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Media Planning and Buying ISBA Marketing

Isba audit sees publishers grow programmatic ad spend share 8%


By John McCarthy, Opinion editor

January 18, 2023 | 5 min read

New study gives advertisers clearest view yet of where programmatic spend actually goes.


Advertisers have finally accounted for the lost spend in the programmatic supply chain

Retailer John Wanamaker famously said: “Half the money I spend on advertising is wasted; the trouble is I don’t know which half.“ It’s a mantra often linked with the world of programmatic advertising, where brands have long known that elements of the media plan work harder than others, but the ecosystem lacked the standards and interoperability to track spend through an opaque supply chain.

Then, in 2020, the Incorporated Society of British Advertisers (Isba), along with the AOP (Association of Online Publishers) and PwC, engaged in a first-of-its-kind study to shake up the sector. It identified an ‘unknown delta’ in the ecosystem, where 15% of spend was unaccounted for.

This week, part two of that study has been released. It has helped unveil the state of the adtech apparatus in premium environments for 11 members including Channel 4, Deliveroo, Diageo, Dominos, PepsiCo, Sky, Tesco, Vodafone and Arla Foods. There were also seven agencies, six of the top DSPs and SSPs, as well as 10 of the UK’s biggest publisher houses.

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The findings

  • The proportion of advertiser spend reaching publishers (after supply chain costs) was up by 8% to 65%.

  • From 15% of unaccounted spend in 2020, in open marketplaces that’s now down to 3% while in private marketplaces it is less than 1%.

  • Auditors got better at joining the dots and there has been a fivefold improvement on connected impression data from DSP to SSP. In 2020 it was 12%, while we’re now at 58%.

  • The study claims Ads.Txt had a ”measurable impact on limiting unauthorized selling of ad inventory”.

  • This time around, all adtech vendors provided log-level rather than aggregate data, which helped match impressions.

  • 1.3bn impressions were analyzed, which is the same as last time, while twice as many impressions were successfully matched from DSP to SSP (up to 61m).

  • There is still room for improvement as 20% of data fields were not shared, for either legal or technical reasons. Above that, inconsistencies in data format (names, currency, device type, etc) made matching difficult.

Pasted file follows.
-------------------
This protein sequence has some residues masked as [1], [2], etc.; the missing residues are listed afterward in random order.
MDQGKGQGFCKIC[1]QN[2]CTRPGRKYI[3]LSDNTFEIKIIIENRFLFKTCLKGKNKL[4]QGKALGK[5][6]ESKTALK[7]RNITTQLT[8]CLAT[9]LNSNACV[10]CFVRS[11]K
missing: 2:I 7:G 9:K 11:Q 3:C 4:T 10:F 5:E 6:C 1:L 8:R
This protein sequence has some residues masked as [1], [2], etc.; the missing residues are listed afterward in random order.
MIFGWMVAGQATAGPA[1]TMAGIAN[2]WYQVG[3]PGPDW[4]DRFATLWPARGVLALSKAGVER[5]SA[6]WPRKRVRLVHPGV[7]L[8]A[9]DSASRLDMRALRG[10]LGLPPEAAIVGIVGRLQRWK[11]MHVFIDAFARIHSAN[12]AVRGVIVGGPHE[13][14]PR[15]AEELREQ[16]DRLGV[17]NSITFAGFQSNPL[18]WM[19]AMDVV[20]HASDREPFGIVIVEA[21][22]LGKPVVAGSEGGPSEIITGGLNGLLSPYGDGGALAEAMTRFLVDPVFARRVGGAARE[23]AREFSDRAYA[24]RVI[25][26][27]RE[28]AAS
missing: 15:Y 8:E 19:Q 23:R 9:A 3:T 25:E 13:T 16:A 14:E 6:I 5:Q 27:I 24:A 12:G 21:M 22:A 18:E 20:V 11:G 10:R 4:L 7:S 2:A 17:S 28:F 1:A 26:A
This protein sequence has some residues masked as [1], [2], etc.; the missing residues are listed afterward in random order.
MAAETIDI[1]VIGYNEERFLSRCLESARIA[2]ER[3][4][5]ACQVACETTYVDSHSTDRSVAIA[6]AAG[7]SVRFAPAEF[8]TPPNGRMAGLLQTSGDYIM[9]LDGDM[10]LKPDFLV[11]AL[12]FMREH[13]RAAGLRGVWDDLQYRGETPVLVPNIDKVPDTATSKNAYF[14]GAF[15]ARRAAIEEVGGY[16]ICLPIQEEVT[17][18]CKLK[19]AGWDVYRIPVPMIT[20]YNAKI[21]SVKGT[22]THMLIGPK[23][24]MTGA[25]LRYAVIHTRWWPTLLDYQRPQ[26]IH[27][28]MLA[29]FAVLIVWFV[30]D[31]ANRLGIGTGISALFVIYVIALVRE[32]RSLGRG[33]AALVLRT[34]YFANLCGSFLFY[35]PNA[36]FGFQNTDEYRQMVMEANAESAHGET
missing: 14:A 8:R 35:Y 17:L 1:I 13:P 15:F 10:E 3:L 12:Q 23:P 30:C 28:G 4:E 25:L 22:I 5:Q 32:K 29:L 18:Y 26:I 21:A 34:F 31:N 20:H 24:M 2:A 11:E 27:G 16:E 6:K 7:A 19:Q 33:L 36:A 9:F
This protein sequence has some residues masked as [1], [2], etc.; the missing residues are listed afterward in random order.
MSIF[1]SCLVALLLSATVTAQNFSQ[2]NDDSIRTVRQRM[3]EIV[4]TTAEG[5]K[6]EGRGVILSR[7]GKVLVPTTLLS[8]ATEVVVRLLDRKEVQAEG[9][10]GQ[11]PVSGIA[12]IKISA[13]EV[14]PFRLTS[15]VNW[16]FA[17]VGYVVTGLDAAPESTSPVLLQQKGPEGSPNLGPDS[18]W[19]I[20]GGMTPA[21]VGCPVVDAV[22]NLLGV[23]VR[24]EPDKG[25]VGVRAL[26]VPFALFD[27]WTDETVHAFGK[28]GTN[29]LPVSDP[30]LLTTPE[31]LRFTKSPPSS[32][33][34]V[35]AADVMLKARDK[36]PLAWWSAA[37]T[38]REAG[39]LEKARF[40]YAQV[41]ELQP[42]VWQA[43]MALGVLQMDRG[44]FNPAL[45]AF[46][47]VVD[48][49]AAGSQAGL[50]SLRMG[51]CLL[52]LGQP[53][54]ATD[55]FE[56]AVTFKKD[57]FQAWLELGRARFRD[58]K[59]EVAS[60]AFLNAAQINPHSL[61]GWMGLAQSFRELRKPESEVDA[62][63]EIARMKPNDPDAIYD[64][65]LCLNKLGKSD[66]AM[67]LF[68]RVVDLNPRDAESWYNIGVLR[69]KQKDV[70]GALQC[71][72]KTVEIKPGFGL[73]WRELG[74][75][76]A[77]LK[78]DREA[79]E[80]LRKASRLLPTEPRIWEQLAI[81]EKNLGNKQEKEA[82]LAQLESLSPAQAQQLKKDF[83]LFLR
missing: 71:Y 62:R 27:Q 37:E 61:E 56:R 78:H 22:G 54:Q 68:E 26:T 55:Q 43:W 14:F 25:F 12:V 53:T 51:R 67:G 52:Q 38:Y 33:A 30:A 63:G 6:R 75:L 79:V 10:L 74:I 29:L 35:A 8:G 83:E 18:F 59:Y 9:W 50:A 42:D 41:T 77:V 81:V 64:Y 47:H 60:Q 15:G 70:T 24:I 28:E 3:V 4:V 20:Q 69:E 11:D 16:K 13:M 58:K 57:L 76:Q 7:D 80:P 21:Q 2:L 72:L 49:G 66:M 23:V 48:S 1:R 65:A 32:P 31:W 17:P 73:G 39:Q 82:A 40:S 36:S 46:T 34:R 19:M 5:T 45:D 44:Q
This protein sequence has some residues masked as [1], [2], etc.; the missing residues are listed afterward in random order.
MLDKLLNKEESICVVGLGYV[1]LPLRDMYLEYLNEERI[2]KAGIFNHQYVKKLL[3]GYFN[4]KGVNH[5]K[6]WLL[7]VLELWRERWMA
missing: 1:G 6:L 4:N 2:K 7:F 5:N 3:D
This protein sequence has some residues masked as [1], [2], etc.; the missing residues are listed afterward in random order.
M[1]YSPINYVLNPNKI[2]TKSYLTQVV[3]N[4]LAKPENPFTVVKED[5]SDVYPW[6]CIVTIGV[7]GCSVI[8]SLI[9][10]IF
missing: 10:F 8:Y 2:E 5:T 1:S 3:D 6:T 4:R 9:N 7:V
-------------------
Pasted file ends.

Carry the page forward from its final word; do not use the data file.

• Isba also said this study was easier to carry out. Improvements in data access successfully halved the time required to conduct the study to nine months. However, PwC still faced challenges and it wants future audits to last five months.

The study used the Programmatic Financial Audit Toolkit, which also accelerated the audit. That was developed by Isba, the AOP, the IAB (Internet Advertising Bureau) and The IPA (Institute of Practitioners of Advertising), with input from PwC. It was designed to make it easier for advertisers, publishers and auditors to gather standardized data from DSPs and SSPs and track the spend.

It is worth noting again that the report followed the spend of ‘premium’ advertisers, agencies, tech vendors and publishers and that the promising results should not be taken as representative of the broader programmatic ecosystem. It is unlikely some of the less scrupulous vendors would opt in to such an audit. But for advertisers buying quality media, the study should contain numerous insights and actionable tips.

Clare O’Brien, who is Isba’s head of media, said: “The match rate improvements alone reflect the reforms that have already been implemented throughout the programmatic supply chain by some vendors and agencies in the last two years… However, there is clearly much more the industry can do together, including standards and good practice development to ensure that financial audits and the kind of results this study has demonstrated are a normal feature of the market, as with other media channels.”

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